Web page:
A note on late summer and cool season burns for the Pilbara/Ashburton/Gascoyne

Avoid late summer burns: they predispose these pastures to weedy species germinating with cool season rains. Late summer burning is likely to expose soil surfaces and increase the risk of erosion for at least 9 months in more northerly parts of the Pilbara, where the incidence of winter rainfall is relatively low.

Burning in the cool season may be suitable for:

  • large areas of rank spinifex without natural or existing internal barriers
  • managers with limited spinifex burning experience
  • managers burning in unfamiliar country.

The main costs of cool season burning are:

  • a reduced level of control of woody species
  • higher labour requirement: repeated efforts may be needed to achieve an effective burn during cool weather.

Grazing management

Stocking rate

Suggested annualised stocking rates range from 4 to 12 hectares per dry sheep equivalent (ha/DSE) or about 30–85 hectares per cattle unit (ha/CU) in the first few years after a fire, and will need to decrease over time as Triodia returns to dominance. The Wiluna–Meekatharra survey (Mabbutt et al. 1963) suggested a stocking rate of 20ha/DSE (about 140ha/CU) for spinifex pastures 10 years after a fire.

  • Defer grazing for at least 8 weeks after germinating rains, to allow the build up of root reserves and seed-set of desirable plant species. Spelling after a fire may have to be longer if late summer rains are received.
  • Spinifex grazing value is highest 1–3 years after fire, and gradually decreases over the following 4–10 years, depending on seasonal conditions and rainfall.

Avoid overgrazing

Grazing pressure should be reduced before there are obvious signs of overgrazing. Livestock should be removed, water points turned off, and native and feral grazers should be controlled.

Signs of continued overgrazing on spinifex pastures include:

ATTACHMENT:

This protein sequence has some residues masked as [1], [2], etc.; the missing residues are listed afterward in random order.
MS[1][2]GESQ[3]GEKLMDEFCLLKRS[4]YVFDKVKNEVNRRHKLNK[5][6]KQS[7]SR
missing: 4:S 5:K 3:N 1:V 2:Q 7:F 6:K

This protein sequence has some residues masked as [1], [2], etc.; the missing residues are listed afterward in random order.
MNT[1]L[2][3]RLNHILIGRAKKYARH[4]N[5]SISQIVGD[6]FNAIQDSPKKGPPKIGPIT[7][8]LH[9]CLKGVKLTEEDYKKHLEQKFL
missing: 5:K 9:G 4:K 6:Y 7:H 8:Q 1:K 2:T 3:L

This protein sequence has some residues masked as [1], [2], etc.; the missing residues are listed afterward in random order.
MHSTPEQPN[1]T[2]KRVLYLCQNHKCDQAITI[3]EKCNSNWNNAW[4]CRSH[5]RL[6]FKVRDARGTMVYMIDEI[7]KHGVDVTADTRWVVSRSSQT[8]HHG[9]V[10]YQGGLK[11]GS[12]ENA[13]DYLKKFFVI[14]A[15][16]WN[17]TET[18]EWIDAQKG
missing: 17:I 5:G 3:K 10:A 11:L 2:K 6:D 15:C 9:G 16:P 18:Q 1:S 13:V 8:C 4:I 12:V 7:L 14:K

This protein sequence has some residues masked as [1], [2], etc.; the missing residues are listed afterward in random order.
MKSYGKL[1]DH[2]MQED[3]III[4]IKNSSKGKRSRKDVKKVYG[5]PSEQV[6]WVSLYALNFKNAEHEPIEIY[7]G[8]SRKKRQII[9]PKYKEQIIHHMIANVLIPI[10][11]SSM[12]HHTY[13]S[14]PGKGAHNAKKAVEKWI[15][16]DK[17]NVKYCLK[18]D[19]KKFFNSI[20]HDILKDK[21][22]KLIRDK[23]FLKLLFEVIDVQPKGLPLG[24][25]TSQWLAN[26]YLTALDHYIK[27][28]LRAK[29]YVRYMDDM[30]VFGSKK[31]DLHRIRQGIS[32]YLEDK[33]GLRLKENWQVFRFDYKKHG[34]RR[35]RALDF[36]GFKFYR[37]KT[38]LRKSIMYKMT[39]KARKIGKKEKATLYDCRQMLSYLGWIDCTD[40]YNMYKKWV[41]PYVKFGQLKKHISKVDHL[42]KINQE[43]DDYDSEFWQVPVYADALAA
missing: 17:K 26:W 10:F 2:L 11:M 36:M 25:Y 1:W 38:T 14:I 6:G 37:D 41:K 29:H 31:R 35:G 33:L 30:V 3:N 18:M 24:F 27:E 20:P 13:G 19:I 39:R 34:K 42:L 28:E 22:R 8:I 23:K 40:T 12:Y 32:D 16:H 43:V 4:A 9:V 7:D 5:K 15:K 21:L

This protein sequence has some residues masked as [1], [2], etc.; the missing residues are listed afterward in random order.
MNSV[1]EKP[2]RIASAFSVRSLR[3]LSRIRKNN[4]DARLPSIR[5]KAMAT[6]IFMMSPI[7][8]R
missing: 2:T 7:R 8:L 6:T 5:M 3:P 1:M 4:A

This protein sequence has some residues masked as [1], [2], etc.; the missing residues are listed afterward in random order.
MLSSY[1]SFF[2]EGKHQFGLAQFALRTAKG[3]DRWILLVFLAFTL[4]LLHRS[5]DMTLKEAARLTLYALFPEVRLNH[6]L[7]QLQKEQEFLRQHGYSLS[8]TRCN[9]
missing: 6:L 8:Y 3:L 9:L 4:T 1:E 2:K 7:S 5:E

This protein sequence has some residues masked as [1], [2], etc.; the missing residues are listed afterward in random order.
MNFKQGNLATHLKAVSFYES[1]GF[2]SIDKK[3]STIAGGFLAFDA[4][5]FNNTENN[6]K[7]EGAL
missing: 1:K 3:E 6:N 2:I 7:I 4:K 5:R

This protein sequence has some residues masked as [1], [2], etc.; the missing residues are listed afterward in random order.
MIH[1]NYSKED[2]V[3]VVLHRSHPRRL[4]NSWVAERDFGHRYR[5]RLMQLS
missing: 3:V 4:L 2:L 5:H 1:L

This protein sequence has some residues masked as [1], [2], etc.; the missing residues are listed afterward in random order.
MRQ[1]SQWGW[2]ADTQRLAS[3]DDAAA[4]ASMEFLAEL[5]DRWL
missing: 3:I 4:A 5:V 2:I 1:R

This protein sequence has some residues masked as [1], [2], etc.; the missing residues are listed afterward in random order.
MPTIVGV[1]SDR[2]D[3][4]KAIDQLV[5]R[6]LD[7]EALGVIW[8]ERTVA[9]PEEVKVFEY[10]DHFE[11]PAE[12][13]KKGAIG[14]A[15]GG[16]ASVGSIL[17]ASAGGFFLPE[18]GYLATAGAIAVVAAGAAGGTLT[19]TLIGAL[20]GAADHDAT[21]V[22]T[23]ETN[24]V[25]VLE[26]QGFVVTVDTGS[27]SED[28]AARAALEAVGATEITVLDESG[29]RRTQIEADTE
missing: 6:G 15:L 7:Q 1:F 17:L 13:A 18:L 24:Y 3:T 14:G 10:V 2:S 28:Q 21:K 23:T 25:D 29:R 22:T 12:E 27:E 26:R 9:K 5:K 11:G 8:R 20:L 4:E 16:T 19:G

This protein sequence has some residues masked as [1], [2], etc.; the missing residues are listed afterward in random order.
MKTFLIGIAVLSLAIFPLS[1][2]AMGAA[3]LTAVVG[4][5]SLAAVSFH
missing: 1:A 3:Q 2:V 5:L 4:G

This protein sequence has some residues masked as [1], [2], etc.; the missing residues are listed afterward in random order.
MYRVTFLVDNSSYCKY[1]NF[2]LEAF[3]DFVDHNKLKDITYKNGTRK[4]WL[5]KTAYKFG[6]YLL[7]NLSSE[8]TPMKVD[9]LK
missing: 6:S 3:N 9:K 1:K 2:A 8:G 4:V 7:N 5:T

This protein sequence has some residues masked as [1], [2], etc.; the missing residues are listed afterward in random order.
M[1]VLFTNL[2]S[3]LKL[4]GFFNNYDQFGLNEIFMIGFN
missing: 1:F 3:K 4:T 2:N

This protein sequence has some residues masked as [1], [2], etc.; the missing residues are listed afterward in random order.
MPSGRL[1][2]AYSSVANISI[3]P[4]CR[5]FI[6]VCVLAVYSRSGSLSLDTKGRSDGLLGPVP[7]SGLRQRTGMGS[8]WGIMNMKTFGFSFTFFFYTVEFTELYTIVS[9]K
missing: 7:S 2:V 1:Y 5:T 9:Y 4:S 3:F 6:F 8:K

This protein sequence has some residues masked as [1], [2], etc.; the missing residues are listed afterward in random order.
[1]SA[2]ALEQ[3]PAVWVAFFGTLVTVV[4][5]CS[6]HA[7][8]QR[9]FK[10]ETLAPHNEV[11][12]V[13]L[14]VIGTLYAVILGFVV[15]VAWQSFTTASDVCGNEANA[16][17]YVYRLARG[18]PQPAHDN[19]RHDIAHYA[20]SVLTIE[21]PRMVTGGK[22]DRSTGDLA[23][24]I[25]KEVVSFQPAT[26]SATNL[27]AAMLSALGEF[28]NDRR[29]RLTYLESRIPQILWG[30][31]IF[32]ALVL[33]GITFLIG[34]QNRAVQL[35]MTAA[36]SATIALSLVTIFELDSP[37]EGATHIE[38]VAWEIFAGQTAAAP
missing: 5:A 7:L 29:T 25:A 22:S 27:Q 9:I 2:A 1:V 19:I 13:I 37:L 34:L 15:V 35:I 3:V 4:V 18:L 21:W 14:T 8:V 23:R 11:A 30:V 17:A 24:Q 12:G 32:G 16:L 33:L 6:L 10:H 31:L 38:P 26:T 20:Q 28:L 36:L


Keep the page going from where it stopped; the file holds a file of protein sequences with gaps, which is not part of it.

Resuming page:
• long-term deterioration in pasture species composition
  • accelerated rates of soil erosion
  • patchy recovery of plant cover.

The first effective rains after burning have an important influence on species composition and suitable grazing pressure on the spinifex component of these pastures. Where opening rains occur in winter, species other than spinifex are favoured, particularly those in the Malvaceae family. Many post-fire plant species are potentially toxic to livestock.

Some inland pastures remain attractive to livestock for as long as 5 years after burning, and newly burnt areas may be only moderately preferred. In other areas, all grazing will be concentrated on the most recent burns and overgrazing is a high risk.

Return time to fire and how much to burn

In the Pilbara and Gascoyne area, spinifex is commonly burnt every 5 to 10 years. Burning more frequently could harm species diversity, and may reduce potential livestock carrying capacity from the cumulative effects of fires. Appropriately timed fires can be used to remove stands of relatively unpalatable shrub species – like poverty bush (Acacia stellaticeps) – and promote regenerated spinifex pasture that has improved stock feed value.